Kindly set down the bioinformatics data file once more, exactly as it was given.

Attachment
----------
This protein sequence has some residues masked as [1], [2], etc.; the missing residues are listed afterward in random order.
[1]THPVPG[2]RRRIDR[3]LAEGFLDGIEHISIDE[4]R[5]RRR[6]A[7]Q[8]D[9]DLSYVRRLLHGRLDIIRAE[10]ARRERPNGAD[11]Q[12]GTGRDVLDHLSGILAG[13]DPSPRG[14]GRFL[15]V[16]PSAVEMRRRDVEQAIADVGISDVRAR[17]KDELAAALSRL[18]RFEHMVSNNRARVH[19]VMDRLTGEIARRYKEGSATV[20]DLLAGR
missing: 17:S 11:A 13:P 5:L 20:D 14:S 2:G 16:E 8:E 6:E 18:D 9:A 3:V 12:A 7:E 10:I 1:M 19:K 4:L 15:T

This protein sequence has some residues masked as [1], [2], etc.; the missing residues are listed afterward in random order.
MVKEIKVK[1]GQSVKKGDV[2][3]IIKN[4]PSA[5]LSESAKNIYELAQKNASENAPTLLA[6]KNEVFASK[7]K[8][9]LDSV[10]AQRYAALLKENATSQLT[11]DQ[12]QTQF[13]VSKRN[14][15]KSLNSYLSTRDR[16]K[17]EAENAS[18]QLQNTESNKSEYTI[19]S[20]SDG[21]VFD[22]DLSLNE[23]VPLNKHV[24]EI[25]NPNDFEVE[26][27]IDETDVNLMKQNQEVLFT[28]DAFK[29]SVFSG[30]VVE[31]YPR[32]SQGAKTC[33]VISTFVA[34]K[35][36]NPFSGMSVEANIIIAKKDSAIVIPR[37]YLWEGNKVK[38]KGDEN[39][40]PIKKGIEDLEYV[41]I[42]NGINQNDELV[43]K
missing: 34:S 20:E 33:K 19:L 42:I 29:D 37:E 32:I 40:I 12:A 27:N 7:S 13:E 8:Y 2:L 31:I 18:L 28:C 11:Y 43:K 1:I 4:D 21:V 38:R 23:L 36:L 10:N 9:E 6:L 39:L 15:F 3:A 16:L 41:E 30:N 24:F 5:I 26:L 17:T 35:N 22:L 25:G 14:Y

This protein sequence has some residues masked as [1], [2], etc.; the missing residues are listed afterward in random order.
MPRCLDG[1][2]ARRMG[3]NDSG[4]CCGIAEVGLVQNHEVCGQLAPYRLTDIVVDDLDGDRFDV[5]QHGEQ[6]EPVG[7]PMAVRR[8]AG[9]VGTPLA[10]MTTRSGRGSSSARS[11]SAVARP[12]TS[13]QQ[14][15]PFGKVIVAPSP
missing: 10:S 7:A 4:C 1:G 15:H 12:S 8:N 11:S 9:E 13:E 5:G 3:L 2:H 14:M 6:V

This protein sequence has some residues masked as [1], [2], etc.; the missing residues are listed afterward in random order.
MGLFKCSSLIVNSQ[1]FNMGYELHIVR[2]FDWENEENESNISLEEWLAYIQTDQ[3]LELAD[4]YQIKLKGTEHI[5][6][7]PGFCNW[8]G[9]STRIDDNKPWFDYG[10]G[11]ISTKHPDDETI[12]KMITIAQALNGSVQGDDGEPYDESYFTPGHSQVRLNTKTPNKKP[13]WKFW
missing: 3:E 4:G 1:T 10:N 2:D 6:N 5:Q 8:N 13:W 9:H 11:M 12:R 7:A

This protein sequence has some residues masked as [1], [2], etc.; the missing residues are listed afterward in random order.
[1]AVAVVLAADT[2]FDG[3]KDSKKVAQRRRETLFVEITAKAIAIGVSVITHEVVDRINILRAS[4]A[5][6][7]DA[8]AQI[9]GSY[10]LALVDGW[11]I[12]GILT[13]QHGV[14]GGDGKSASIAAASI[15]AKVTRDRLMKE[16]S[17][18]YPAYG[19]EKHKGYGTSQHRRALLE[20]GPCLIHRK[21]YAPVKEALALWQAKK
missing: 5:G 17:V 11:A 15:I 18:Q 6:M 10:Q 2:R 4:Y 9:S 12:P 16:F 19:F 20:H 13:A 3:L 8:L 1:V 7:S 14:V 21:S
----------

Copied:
This protein sequence has some residues masked as [1], [2], etc.; the missing residues are listed afterward in random order.
[1]THPVPG[2]RRRIDR[3]LAEGFLDGIEHISIDE[4]R[5]RRR[6]A[7]Q[8]D[9]DLSYVRRLLHGRLDIIRAE[10]ARRERPNGAD[11]Q[12]GTGRDVLDHLSGILAG[13]DPSPRG[14]GRFL[15]V[16]PSAVEMRRRDVEQAIADVGISDVRAR[17]KDELAAALSRL[18]RFEHMVSNNRARVH[19]VMDRLTGEIARRYKEGSATV[20]DLLAGR
missing: 17:S 11:A 13:P 5:L 20:D 14:S 2:G 16:E 8:E 6:E 18:D 9:A 3:V 12:A 7:E 10:I 1:M 19:K 4:L 15:T

This protein sequence has some residues masked as [1], [2], etc.; the missing residues are listed afterward in random order.
MVKEIKVK[1]GQSVKKGDV[2][3]IIKN[4]PSA[5]LSESAKNIYELAQKNASENAPTLLA[6]KNEVFASK[7]K[8][9]LDSV[10]AQRYAALLKENATSQLT[11]DQ[12]QTQF[13]VSKRN[14][15]KSLNSYLSTRDR[16]K[17]EAENAS[18]QLQNTESNKSEYTI[19]S[20]SDG[21]VFD[22]DLSLNE[23]VPLNKHV[24]EI[25]NPNDFEVE[26][27]IDETDVNLMKQNQEVLFT[28]DAFK[29]SVFSG[30]VVE[31]YPR[32]SQGAKTC[33]VISTFVA[34]K[35][36]NPFSGMSVEANIIIAKKDSAIVIPR[37]YLWEGNKVK[38]KGDEN[39][40]PIKKGIEDLEYV[41]I[42]NGINQNDELV[43]K
missing: 34:S 20:E 33:K 19:L 42:I 29:D 37:E 32:I 40:I 12:A 27:N 7:S 13:E 8:Y 2:L 31:I 18:L 28:C 11:Y 43:K 1:I 4:D 21:V 38:R 23:L 36:L 10:N 9:E 6:L 39:L 15:F 3:A 16:L 41:E 30:N 24:F 5:I 26:L 17:T 35:N 22:L 25:G 14:Y

This protein sequence has some residues masked as [1], [2], etc.; the missing residues are listed afterward in random order.
MPRCLDG[1][2]ARRMG[3]NDSG[4]CCGIAEVGLVQNHEVCGQLAPYRLTDIVVDDLDGDRFDV[5]QHGEQ[6]EPVG[7]PMAVRR[8]AG[9]VGTPLA[10]MTTRSGRGSSSARS[11]SAVARP[12]TS[13]QQ[14][15]PFGKVIVAPSP
missing: 10:S 7:A 4:C 1:G 15:H 12:S 8:N 11:S 9:E 13:E 5:G 3:L 2:H 14:M 6:V

This protein sequence has some residues masked as [1], [2], etc.; the missing residues are listed afterward in random order.
MGLFKCSSLIVNSQ[1]FNMGYELHIVR[2]FDWENEENESNISLEEWLAYIQTDQ[3]LELAD[4]YQIKLKGTEHI[5][6][7]PGFCNW[8]G[9]STRIDDNKPWFDYG[10]G[11]ISTKHPDDETI[12]KMITIAQALNGSVQGDDGEPYDESYFTPGHSQVRLNTKTPNKKP[13]WKFW
missing: 3:E 4:G 1:T 10:N 2:D 6:N 5:Q 8:N 13:W 9:H 11:M 12:R 7:A

This protein sequence has some residues masked as [1], [2], etc.; the missing residues are listed afterward in random order.
[1]AVAVVLAADT[2]FDG[3]KDSKKVAQRRRETLFVEITAKAIAIGVSVITHEVVDRINILRAS[4]A[5][6][7]DA[8]AQI[9]GSY[10]LALVDGW[11]I[12]GILT[13]QHGV[14]GGDGKSASIAAASI[15]AKVTRDRLMKE[16]S[17][18]YPAYG[19]EKHKGYGTSQHRRALLE[20]GPCLIHRK[21]YAPVKEALALWQAKK
missing: 5:G 17:V 11:A 15:I 18:Q 6:M 10:Q 2:R 4:Y 9:S 12:P 16:F 19:F 20:H 13:A 3:L 8:L 1:V 7:S 14:V 21:S